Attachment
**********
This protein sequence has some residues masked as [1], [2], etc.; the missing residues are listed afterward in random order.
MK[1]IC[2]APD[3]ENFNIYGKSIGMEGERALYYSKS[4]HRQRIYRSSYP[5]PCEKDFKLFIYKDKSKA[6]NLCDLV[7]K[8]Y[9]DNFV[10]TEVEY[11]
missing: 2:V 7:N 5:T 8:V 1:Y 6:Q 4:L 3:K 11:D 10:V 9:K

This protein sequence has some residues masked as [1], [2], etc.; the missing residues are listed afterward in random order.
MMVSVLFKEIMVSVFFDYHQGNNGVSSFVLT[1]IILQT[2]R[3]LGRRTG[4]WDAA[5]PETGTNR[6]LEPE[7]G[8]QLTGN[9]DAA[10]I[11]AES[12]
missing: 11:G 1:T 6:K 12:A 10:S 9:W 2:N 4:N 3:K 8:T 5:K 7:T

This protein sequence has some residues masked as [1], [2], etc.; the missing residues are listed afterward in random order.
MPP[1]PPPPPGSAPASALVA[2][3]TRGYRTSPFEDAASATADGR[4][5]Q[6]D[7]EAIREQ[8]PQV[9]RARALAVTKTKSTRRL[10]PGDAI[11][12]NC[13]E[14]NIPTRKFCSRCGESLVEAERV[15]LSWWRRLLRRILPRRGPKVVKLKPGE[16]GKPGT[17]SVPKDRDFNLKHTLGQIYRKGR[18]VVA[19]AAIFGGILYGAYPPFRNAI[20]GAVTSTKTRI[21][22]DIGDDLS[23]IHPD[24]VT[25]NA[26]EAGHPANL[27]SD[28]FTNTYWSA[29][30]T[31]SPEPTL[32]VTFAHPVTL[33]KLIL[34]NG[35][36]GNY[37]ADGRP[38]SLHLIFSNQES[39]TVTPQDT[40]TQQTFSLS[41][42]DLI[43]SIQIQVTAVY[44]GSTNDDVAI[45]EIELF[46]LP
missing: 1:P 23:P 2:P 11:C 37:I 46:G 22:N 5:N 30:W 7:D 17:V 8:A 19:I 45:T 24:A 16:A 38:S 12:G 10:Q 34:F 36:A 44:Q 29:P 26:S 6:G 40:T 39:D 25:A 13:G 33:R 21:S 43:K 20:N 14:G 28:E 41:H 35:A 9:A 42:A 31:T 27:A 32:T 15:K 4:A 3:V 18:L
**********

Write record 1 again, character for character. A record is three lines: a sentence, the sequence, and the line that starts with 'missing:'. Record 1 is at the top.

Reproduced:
This protein sequence has some residues masked as [1], [2], etc.; the missing residues are listed afterward in random order.
MK[1]IC[2]APD[3]ENFNIYGKSIGMEGERALYYSKS[4]HRQRIYRSSYP[5]PCEKDFKLFIYKDKSKA[6]NLCDLV[7]K[8]Y[9]DNFV[10]TEVEY[11]
missing: 2:V 7:N 5:T 8:V 1:Y 6:Q 4:L 3:K 11:D 10:V 9:K